Santa Claus, Father Christmas, St Nicholas, St Nick, Sinterklaas, Christkindl, Ded Moroz, the jolly man in the red suit – we could go on! There are many names for Santa Claus and depending on your country of origin there are differing views on how he looks, and what he actually does. The Jim Shore Christmas Collection features Santa’s from every corner of the globe, without further ado let’s go explore the story behind a few:

German Santa

In Germany it’s the job of a little child called Christkind (Christ Child) to deliver Christmas gifts and they do so on the Holy Night (Christmas Eve night). A fellow called Nikolaus and his helpers also deliver goodies on December 6th (usually bringing cookies, nuts and maybe a small toy for those who have been very good). If you have been naughty you need to watch your step as tradition tells us that there is a rather unsavoury character called Knecht Ruprecht also doing the rounds on December 6th. He is on the lookout for those who have misbehaved and is rumoured to beat bad children with a stick (ouch)!

Swiss Santa.

Home of the edelweiss flower, Switzerland has a special Santa day on the 6th December. On this day there’s a sort of good cop, bad cop vibe going on as “Samichlaus” and his companion “Schmutzli” appear from their cottage deep in the woods. They slowly make their way through the through the deep snow with a donkey at their side. Swiss children practise poems to recite and offer a promise that they will improve something about themselves over the forthcoming year. In return they are given peanuts, chocolate and ginger bread by Samichlaus as a reward. Tales of old were a little more brutal, proffering that while good children would receive treats, naughty children would be thrown into Schmutzli’s sack as punishment and carried away!

Spanish Santa

Christmas is a big affair in Spain. Things kick off on Christmas eve when oil lamps are lit, midnight mass is attended and a big celebratory feast is enjoyed by all. The Spanish even have a Christmas dance called the Jota, which is performed to the tune of guitars and the click of castanets. The Spanish Santa is known as Papa Noel, and he is not really known for bringing gifts. But he was thought to steal naughty children from their beds! In Spain it’s the three wise men (Los Tres Reyes) that supply the gifts (which makes sense as they brought the best goodies for baby Jesus in the form of gold, frankincense and myrrh). Gifts are traditionally given on the 6th January, three kings day, and not on the 25th December as in some countries.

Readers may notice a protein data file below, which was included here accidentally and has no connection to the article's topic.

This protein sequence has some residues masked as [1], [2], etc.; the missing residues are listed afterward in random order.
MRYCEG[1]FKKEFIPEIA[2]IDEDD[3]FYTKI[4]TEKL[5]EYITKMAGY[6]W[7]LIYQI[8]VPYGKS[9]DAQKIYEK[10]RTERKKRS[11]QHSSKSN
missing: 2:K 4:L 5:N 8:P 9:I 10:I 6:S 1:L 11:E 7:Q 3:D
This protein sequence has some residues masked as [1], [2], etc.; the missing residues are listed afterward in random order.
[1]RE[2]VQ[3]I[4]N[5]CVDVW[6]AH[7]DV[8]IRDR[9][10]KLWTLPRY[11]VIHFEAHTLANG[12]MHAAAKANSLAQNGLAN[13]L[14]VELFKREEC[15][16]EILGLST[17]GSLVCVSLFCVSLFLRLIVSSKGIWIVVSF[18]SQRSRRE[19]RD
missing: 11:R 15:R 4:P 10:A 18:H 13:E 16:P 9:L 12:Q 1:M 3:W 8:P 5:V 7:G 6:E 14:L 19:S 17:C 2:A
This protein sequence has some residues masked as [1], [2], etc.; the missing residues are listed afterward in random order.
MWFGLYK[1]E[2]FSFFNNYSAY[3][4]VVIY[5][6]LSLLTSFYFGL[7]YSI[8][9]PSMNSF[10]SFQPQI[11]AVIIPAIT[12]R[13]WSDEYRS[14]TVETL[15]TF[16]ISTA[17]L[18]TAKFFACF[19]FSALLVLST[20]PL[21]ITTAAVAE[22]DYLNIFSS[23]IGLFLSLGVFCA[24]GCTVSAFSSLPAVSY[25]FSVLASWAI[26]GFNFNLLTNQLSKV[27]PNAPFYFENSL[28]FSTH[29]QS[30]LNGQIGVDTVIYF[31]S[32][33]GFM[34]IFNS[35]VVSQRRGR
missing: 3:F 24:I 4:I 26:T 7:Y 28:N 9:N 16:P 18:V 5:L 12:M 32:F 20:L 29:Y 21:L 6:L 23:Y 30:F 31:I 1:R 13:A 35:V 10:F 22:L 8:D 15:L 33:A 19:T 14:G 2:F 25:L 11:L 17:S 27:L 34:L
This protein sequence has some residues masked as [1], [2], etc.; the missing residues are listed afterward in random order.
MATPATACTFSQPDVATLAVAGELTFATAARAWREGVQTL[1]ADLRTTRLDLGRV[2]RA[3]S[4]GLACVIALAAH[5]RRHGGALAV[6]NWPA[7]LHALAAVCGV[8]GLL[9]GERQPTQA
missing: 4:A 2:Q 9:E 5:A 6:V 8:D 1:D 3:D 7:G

Scottish Santa

It’s a shocking fact but it’s sadly true – Oliver Cromwell (who ruled the UK for a time) actually banned Christmas. In 1647 he declared that Christmas would not be celebrated or recognised by the UK and the ban stayed in place in England until his death fifteen years later. However, the ban was not lifted in Scotland and the country continued to ignore Christmas for around 400 years! The Presbyterian Church was not a fan of Christmas and decided that it would be better if the ban stayed in place for as long as possible, some Scottish citizens rebelled, but there were harsh consequences for those that were caught making merry! New Years Eve proved to be the day for celebration, with Scots coming out in force to celebrate Hogmanay. Nowadays the Scots celebrate Christmas Day and Hogmanay with a similar amount of gusto and thankfully Santa is now allowed to visit all the good little girls and boys.

Russian Santa

The Russian Santa has a rather strange sounding name, he is known as “Ded Moroz” or sometimes as Morozko. The character is similar to Santa Claus and translated into English the name means “Grandfather Frost” or “Old Man Frost.” Only well-behaved kids receive a visit from Ded Moroz and presents are traditionally dropped off on New Year’s Eve.  

Santa Claus is Coming to Town

Wherever you live in the world, whenever you exchange gives and whoever is rumoured to deliver them, Christmas tends to bring the same level of excitement and merry-making. It’s a time for family and friends, and to show appreciation to those we love and care for. Get yourself a huge dose of Christmas spirit and let’s celebrate with real gusto!